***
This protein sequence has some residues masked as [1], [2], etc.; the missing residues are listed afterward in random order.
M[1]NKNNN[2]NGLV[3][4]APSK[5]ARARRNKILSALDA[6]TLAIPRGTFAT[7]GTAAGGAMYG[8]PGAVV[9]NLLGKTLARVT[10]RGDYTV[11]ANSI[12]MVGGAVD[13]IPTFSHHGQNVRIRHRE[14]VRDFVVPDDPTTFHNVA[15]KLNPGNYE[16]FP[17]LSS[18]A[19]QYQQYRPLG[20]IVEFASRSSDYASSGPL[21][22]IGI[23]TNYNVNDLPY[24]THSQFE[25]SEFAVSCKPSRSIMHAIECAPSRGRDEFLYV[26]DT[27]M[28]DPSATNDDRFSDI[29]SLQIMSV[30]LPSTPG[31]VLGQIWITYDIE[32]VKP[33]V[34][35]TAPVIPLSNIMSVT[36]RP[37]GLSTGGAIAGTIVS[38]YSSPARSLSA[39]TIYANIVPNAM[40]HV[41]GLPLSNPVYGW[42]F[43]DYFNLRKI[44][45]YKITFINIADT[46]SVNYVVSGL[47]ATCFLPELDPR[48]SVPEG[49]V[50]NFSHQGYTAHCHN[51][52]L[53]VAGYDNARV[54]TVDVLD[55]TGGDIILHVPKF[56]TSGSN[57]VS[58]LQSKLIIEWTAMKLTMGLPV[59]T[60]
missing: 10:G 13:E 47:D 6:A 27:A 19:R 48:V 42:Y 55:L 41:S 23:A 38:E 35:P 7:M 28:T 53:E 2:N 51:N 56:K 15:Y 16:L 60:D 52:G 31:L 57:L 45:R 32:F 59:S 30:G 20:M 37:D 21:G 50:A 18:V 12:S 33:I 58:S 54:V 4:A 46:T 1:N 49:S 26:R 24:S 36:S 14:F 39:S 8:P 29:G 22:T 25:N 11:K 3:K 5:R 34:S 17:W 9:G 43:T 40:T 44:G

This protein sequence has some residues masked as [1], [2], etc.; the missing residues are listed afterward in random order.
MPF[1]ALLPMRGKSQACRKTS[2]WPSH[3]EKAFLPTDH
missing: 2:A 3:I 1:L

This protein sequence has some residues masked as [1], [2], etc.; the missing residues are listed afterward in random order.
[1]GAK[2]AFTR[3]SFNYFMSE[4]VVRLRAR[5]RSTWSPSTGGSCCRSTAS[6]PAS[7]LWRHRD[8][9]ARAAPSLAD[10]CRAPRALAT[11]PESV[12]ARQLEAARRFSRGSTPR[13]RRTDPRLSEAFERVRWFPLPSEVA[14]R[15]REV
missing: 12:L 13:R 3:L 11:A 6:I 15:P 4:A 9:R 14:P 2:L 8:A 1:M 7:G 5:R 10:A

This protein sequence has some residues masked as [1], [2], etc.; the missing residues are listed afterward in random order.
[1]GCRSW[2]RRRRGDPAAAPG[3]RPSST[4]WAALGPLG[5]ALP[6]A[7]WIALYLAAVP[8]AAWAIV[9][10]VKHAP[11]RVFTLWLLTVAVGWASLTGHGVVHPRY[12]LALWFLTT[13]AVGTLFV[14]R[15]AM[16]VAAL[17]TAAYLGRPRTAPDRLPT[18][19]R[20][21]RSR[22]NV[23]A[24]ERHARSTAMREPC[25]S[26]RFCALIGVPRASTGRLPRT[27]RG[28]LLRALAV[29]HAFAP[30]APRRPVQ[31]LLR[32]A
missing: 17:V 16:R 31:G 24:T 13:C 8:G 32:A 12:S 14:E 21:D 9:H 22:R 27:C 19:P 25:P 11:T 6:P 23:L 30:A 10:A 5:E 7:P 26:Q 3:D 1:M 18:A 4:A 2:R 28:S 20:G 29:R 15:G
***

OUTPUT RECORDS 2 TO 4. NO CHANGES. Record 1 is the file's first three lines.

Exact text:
This protein sequence has some residues masked as [1], [2], etc.; the missing residues are listed afterward in random order.
MPF[1]ALLPMRGKSQACRKTS[2]WPSH[3]EKAFLPTDH
missing: 2:A 3:I 1:L

This protein sequence has some residues masked as [1], [2], etc.; the missing residues are listed afterward in random order.
[1]GAK[2]AFTR[3]SFNYFMSE[4]VVRLRAR[5]RSTWSPSTGGSCCRSTAS[6]PAS[7]LWRHRD[8][9]ARAAPSLAD[10]CRAPRALAT[11]PESV[12]ARQLEAARRFSRGSTPR[13]RRTDPRLSEAFERVRWFPLPSEVA[14]R[15]REV
missing: 12:L 13:R 3:L 11:A 6:I 15:P 4:A 9:R 14:P 2:L 8:A 1:M 7:G 5:R 10:A

This protein sequence has some residues masked as [1], [2], etc.; the missing residues are listed afterward in random order.
[1]GCRSW[2]RRRRGDPAAAPG[3]RPSST[4]WAALGPLG[5]ALP[6]A[7]WIALYLAAVP[8]AAWAIV[9][10]VKHAP[11]RVFTLWLLTVAVGWASLTGHGVVHPRY[12]LALWFLTT[13]AVGTLFV[14]R[15]AM[16]VAAL[17]TAAYLGRPRTAPDRLPT[18][19]R[20][21]RSR[22]NV[23]A[24]ERHARSTAMREPC[25]S[26]RFCALIGVPRASTGRLPRT[27]RG[28]LLRALAV[29]HAFAP[30]APRRPVQ[31]LLR[32]A
missing: 17:V 16:R 31:G 24:T 13:C 8:G 32:A 12:S 14:E 21:D 9:H 22:R 27:C 19:P 25:P 11:T 6:P 23:L 30:A 10:A 5:E 7:P 26:Q 3:D 1:M 18:A 4:A 2:R 28:S 20:G 29:R 15:G